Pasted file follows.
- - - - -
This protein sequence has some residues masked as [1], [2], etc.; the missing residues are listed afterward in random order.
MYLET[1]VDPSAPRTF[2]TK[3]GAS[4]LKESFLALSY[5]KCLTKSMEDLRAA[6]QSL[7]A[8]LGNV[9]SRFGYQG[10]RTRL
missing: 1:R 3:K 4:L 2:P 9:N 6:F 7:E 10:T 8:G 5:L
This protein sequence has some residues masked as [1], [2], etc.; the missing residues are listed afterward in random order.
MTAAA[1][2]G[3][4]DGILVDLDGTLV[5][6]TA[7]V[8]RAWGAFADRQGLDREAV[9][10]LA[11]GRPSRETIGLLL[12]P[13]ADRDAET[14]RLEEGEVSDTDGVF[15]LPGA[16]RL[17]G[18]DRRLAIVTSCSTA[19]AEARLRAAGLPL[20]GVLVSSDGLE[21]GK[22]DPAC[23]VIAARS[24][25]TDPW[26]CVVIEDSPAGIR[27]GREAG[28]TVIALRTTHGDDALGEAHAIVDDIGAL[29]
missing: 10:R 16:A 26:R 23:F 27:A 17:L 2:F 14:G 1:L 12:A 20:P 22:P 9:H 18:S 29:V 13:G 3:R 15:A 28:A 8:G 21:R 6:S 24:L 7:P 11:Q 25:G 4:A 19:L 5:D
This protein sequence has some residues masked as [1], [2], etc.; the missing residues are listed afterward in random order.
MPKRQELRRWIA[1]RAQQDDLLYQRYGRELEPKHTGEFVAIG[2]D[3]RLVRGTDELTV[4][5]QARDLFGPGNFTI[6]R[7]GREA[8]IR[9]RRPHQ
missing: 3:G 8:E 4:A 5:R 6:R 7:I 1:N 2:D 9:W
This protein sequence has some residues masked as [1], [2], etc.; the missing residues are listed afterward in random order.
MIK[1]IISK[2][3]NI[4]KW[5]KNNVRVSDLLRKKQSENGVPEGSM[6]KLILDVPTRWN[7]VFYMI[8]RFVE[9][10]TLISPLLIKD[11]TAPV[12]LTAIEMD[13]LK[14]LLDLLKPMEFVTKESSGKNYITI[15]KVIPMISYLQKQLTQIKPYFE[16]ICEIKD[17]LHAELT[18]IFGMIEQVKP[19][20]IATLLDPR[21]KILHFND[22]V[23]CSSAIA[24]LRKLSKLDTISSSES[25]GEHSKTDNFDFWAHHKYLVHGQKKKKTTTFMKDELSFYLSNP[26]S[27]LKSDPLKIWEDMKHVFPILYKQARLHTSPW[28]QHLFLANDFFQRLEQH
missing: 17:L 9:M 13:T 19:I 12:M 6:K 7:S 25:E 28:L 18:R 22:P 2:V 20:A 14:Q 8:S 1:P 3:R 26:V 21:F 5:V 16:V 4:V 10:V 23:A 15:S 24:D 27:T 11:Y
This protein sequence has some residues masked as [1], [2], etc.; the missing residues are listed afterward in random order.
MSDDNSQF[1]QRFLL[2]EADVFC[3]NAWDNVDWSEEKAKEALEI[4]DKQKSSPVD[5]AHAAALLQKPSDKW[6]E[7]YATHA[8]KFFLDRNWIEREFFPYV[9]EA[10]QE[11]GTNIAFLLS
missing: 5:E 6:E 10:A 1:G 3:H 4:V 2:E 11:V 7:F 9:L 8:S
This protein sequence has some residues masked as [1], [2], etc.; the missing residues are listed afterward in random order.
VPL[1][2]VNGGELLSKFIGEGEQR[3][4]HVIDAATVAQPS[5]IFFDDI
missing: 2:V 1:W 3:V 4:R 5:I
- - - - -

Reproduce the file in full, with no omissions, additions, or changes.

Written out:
This protein sequence has some residues masked as [1], [2], etc.; the missing residues are listed afterward in random order.
MYLET[1]VDPSAPRTF[2]TK[3]GAS[4]LKESFLALSY[5]KCLTKSMEDLRAA[6]QSL[7]A[8]LGNV[9]SRFGYQG[10]RTRL
missing: 1:R 3:K 4:L 2:P 9:N 6:F 7:E 10:T 8:G 5:L
This protein sequence has some residues masked as [1], [2], etc.; the missing residues are listed afterward in random order.
MTAAA[1][2]G[3][4]DGILVDLDGTLV[5][6]TA[7]V[8]RAWGAFADRQGLDREAV[9][10]LA[11]GRPSRETIGLLL[12]P[13]ADRDAET[14]RLEEGEVSDTDGVF[15]LPGA[16]RL[17]G[18]DRRLAIVTSCSTA[19]AEARLRAAGLPL[20]GVLVSSDGLE[21]GK[22]DPAC[23]VIAARS[24][25]TDPW[26]CVVIEDSPAGIR[27]GREAG[28]TVIALRTTHGDDALGEAHAIVDDIGAL[29]
missing: 10:R 16:A 26:R 23:F 27:A 17:L 2:F 14:G 1:L 12:A 20:P 22:P 9:H 18:S 29:V 13:G 3:R 15:A 28:A 8:G 21:R 6:S 24:L 7:P 11:Q 25:G 4:A 19:L 5:D
This protein sequence has some residues masked as [1], [2], etc.; the missing residues are listed afterward in random order.
MPKRQELRRWIA[1]RAQQDDLLYQRYGRELEPKHTGEFVAIG[2]D[3]RLVRGTDELTV[4][5]QARDLFGPGNFTI[6]R[7]GREA[8]IR[9]RRPHQ
missing: 3:G 8:E 4:A 5:R 6:R 7:I 1:N 2:D 9:W
This protein sequence has some residues masked as [1], [2], etc.; the missing residues are listed afterward in random order.
MIK[1]IISK[2][3]NI[4]KW[5]KNNVRVSDLLRKKQSENGVPEGSM[6]KLILDVPTRWN[7]VFYMI[8]RFVE[9][10]TLISPLLIKD[11]TAPV[12]LTAIEMD[13]LK[14]LLDLLKPMEFVTKESSGKNYITI[15]KVIPMISYLQKQLTQIKPYFE[16]ICEIKD[17]LHAELT[18]IFGMIEQVKP[19][20]IATLLDPR[21]KILHFND[22]V[23]CSSAIA[24]LRKLSKLDTISSSES[25]GEHSKTDNFDFWAHHKYLVHGQKKKKTTTFMKDELSFYLSNP[26]S[27]LKSDPLKIWEDMKHVFPILYKQARLHTSPW[28]QHLFLANDFFQRLEQH
missing: 17:L 9:M 13:T 19:I 12:M 6:K 7:S 25:E 28:L 18:R 22:P 2:V 20:A 14:Q 8:S 1:P 3:R 26:V 21:F 5:V 16:V 4:V 10:V 23:A 15:S 24:D 27:T 11:Y
This protein sequence has some residues masked as [1], [2], etc.; the missing residues are listed afterward in random order.
MSDDNSQF[1]QRFLL[2]EADVFC[3]NAWDNVDWSEEKAKEALEI[4]DKQKSSPVD[5]AHAAALLQKPSDKW[6]E[7]YATHA[8]KFFLDRNWIEREFFPYV[9]EA[10]QE[11]GTNIAFLLS
missing: 5:E 6:E 10:A 1:G 3:H 4:V 2:E 11:V 7:F 9:L 8:S
This protein sequence has some residues masked as [1], [2], etc.; the missing residues are listed afterward in random order.
VPL[1][2]VNGGELLSKFIGEGEQR[3][4]HVIDAATVAQPS[5]IFFDDI
missing: 2:V 1:W 3:V 4:R 5:I